Hewlett 50 Arts Commissions: A New Frontier of Media Art in the Bay Area
In 2022, Creative Capital partnered with the Hewlett Foundation to administer the Hewlett 50 Arts Commissions, supporting the creation and premiere of 10 new media works by world-class artists with Bay Area nonprofit organizations. The initiative supports the creation of exceptional works of performing arts and their premiere in the Bay Area through grants of $150,000 to Bay Area nonprofit organizations. Nonprofits receive funding to achieve their creative vision in partnership with the commissioned artists, who may be based anywhere in the world. The 2022 grants were selected from more than 100 applications through a process administered by Creative Capital.
Hewlett 50 Arts Commissions is a five-year, $8 million commissioning initiative that is the largest of its kind in the United States. The ultimate beneficiaries of the new program are local audiences, who are among the first to see important new works in the performing arts premiered in their communities.
Creative Capital congratulates all of the Hewlett 50 Arts Commissions recipients: Ben Levine with AXIS Dance Company, Heesoo Kwon with Chinese Culture Center of San Francisco, Skawennati with Gray Area, Simon Lee with The Long Now Foundation, Susana Ruiz and Huy Trong with Santa Cruz Museum of Art and History, including Creative Capital Grantees Jen Liu (2019) with /(slash), Stephanie Dinkins (2019) with the Institute of Contemporary Art San José, Heather Dewey-Hagborg (2016) with Exploratorium, Postcommodity (2012) with Leonardo/ISAST, Eve Sussman (2008) and Simon Lee with The Long Now Foundation, and Trimpin (2008) with Other Minds.
Explore the six Hewlett 50 Arts Commissions by Creative Capital artists:
/(slash), a San Francisco-based nonprofit visual art space, is commissioning artist Jen Liu to create Ghost__World, an extended reality media project and multi-site choreographed performance telling the stories of people whose lives have been made invisible. Ghost__World draws connections between women workers in the electronics industries in China and Asian-American women facing racialized gender and environmental violence in the United States. Informed by interviews with electronics and e-waste workers in China, Liu will combine augmented reality, web interfaces, choreography, sculptural props and costumes, and audio to tell stories of people whose lives have been made invisible.
Data Trust Forest
Institute of Contemporary Art San José is commissioning Stephanie Dinkins to create Data Trust Forest, an installation that deploys cutting-edge and ancient technologies in the preservation of deep-seated community knowledge. Combining storytelling traditions with emergent DNA technologies, the artist will honor and care for often overlooked histories by archiving them within living trees for future extraction and sharing. Dinkins believes our stories, histories, and the myths we weave through family lore, movies, and even advertising construct us. Working with stories shared by South Bay residents, Dinkins will transmute conversations into a multimedia experience available both in the galleries and online.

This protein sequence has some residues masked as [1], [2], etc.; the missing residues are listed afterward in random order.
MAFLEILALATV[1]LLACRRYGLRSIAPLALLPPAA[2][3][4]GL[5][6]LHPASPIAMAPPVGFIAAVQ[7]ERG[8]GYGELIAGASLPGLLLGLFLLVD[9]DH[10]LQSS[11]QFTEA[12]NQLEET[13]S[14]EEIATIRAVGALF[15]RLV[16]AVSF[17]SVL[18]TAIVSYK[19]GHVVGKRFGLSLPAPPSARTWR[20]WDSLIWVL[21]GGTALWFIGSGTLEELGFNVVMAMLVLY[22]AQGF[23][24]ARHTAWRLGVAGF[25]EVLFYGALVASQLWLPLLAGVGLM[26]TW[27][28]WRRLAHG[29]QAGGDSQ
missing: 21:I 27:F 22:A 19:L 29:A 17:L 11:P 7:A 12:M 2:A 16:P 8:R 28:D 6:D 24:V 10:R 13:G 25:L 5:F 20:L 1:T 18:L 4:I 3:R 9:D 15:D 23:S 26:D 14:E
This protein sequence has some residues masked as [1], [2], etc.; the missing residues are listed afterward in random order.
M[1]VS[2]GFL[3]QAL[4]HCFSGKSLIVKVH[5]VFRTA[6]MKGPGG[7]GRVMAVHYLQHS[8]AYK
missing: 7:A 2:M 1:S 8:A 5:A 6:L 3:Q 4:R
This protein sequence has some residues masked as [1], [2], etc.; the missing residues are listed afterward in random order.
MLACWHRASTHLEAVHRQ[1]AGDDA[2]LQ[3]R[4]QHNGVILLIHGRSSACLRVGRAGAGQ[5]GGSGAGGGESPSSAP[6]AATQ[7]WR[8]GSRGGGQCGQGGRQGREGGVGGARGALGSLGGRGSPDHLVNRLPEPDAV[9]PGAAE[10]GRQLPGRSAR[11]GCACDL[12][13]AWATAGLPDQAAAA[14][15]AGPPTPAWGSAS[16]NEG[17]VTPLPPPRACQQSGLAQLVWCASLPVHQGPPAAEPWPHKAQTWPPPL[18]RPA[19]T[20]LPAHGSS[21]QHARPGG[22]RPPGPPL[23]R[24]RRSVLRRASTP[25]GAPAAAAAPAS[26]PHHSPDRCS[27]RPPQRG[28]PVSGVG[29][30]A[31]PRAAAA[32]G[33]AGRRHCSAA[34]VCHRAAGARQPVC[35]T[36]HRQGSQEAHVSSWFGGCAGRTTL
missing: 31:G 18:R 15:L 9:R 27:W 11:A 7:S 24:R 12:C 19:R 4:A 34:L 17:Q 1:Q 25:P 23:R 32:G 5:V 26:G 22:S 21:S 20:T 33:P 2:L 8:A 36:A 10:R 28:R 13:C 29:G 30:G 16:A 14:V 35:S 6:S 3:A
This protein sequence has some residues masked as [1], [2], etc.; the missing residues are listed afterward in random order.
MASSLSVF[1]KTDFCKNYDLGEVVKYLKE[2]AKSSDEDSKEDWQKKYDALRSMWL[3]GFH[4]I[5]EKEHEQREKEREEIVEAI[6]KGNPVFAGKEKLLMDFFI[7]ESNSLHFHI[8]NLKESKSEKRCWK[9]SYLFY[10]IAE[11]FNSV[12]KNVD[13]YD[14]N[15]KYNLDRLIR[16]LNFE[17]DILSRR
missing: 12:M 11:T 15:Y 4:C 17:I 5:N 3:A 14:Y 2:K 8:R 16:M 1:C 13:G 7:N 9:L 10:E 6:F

Xeno in Vivo
The Exploratorium is commissioning multidisciplinary artist Heather Dewey-Hagborg to create Xeno in Vivo, a multimedia hybrid performance and live film investigating xenotransplantation—the genetic engineering of pigs as a source of human organs. Xeno in Vivo will explore the 10,000-year history of pig domestication and breeding by humans and ponder how cutting-edge gene editing technologies and xenotransplantation will affect that relationship in the future. The project will feature an operatic soundtrack, live narrative, and 3D-printed ceramic pig sculptures, and will include multiple projections integrating original documentary footage, 3D imagery, and live heart cells.
Leonardo/ISAST is commissioning Postcommodity (artists Cristóbal Martinez and collaborator Kade L. Twist) to create Cosmovisión, a generative music performance and instrument that uses video game mechanics to explore and determine relationships between land, community and worldview. An intentional community of teams will create an archive of sound recordings that sonify these relationships as a practice of Indigenous-led community self-determination and meaning-making. The teams will then enter a friendly and performative multiplayer gaming tournament where victory will come to those who can best collaborate, listen to each other, and create harmony.
|Eve Sussman with Simon Lee
The Long Now Foundation is commissioning Eve Sussman and Simon Lee to create Naming Names, a theatrical and sonic event that investigates the act of naming. The project will link the Bay Area to the ancient city of Athens, Greece through a series of performances that examines how human nature operates by changing not at the pace of technological advancement, but at the evolutionary rate of human emotion. Utilizing pre-recorded and live video, Athenian performers will engage in a call-and-response with their counterparts in the Bay Area, inviting audience participation through SADISS, a new smartphone platform developed by Naming Names composer Volkmar Klien that enables synchronized sonic events.
The Cello Quartet
Other Minds is commissioning Trimpin to create The Cello Quartet, which explores the interplay between humans and machines in the form of a kinetic sound art installation and multimedia performance. The performance will include dancers, a mechanized piano, and three heavily-modified cellos on motorized platforms controlled wirelessly to “dance” and play themselves. The modified cellos and piano will be controlled by a human cellist playing her own instrument. The capacities of human musicians and instruments will be expanded through the digital interface and data transmission hardware engineered for The Cello Quartet.
Learn more about the Hewlett 50 Arts Commissions and see all the awardees.